The embodiment shown in FIG. 3, in which the precipitation of MAP is carried out in a high-load anaerobic stage with simultaneous MAP precipitation 13, has the advantage that methane-containing digester gas is simultaneously generated. The longer residence time of the hydrolysate in said anaerobic high-load stage 13 compared to the pure precipitation reactor additionally allows the generation and removal of larger, sedimentable crystals. Moreover, the partial digestion of the hydrolysate 3 releases sufficient ammonium, making it possible to minimize the recirculation of digestor sludge from the stage of digestion 11. A further advantage is that, as a result of the partial degradation of the organic acids which arise during the hydrolysis 2, a sufficient pH shift already takes place.

With the three embodiments, it is possible to improve the acquisition of phosphate as phosphate-containing mixture MAP, it being possible to achieve, besides the increased yield of MAP, increased digestor gas production, increased energy efficiency of sludge pretreatment measures (inter alia, mechanical and thermal, combined with or without chemical and enzymatic hydrolysis) and also minimization of the use of chemicals for pH adjustment.

What is achieved by connecting the removal of phosphate between the hydrolysis 2 and the digestion 11 is that the biological degradability of the hydrolysate in the digestion vessel is improved by the preceding precipitation of MAP. In addition, the precipitation of MAP in the hydrolysate creates leeway for lowering of temperature in the hydrolysis 2 without losses in the digestor gas yield. As a result, it is possible to further minimize the proportion of poorly degradable substances which, for example, are generated during the thermal or chemical-thermal hydrolysis. Moreover, a distinctly more energy efficient and increasingly material-protective hydrolysis 2 is made possible as a result.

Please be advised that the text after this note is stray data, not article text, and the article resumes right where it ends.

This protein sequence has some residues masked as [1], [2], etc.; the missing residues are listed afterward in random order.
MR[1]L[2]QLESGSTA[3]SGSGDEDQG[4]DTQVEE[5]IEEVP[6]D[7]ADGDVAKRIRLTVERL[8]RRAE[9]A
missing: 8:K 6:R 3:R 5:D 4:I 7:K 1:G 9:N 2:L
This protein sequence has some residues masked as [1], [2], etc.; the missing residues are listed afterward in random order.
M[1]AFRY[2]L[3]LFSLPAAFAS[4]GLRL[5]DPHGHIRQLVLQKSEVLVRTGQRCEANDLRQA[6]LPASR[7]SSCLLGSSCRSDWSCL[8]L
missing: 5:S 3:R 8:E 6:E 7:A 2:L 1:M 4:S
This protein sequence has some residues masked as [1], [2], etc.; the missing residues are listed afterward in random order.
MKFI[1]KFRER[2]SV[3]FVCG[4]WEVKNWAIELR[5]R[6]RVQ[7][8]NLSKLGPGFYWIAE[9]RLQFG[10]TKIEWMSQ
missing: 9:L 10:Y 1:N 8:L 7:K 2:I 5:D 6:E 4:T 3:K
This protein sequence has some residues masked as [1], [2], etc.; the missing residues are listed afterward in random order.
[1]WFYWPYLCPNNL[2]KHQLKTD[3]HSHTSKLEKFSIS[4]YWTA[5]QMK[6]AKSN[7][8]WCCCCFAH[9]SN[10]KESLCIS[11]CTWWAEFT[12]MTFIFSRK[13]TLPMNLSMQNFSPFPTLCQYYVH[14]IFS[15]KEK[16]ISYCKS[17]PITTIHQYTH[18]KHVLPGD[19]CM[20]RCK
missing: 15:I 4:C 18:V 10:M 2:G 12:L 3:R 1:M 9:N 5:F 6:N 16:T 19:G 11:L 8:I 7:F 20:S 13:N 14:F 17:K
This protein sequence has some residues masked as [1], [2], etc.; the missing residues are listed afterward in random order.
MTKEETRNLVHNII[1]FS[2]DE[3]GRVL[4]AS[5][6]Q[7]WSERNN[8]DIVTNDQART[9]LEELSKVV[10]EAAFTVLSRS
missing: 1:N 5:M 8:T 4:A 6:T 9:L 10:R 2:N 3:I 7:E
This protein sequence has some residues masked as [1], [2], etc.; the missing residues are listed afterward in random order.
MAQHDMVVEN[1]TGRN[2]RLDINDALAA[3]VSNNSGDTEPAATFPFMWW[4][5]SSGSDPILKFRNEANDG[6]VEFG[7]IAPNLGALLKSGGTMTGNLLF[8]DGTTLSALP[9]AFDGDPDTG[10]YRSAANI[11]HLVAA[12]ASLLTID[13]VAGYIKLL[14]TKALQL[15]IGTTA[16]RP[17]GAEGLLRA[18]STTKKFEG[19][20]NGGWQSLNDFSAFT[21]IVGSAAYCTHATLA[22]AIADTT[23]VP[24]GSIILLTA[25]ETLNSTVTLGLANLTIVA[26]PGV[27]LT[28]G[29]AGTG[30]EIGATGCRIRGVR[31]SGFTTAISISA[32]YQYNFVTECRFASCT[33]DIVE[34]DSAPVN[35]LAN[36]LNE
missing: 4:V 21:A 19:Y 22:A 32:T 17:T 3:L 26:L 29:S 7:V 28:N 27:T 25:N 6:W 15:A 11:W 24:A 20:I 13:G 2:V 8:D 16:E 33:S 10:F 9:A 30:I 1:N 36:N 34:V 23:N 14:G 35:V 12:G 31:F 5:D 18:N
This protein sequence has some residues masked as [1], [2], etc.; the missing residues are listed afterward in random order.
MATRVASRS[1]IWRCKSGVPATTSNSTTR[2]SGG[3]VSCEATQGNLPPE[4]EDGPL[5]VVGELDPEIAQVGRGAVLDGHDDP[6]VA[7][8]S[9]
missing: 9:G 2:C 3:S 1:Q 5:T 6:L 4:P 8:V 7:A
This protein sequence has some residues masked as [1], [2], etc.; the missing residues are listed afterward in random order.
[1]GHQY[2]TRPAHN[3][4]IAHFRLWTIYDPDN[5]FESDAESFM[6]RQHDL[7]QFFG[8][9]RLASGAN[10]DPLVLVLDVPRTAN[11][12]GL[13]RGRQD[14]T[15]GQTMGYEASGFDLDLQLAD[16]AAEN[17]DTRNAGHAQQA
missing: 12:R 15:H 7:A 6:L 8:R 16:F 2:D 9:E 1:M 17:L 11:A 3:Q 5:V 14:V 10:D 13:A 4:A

In principle, there are two ways of removing phosphate, for example in the form of the phosphate-containing mixture MAP, from the hydrolysate. This can be effected either from sewage sludge mixture or from sludge water after prior solid-liquid separation.

The removal of MAP from sludge mixture has the advantage that the ratio of crystal structure to sludge particle structure in the precipitation of MAP in the hydrolysate allows an improved removal of MAP crystals by machine, for example by means of a centrifuge decanter, from the sludge mixture and thus a higher yield. In addition, failures in the removal of MAP by machine are avoided because the crystal structure is relatively fine compared to the precipitation of MAP after the digestion 11 and no large crystals are grown.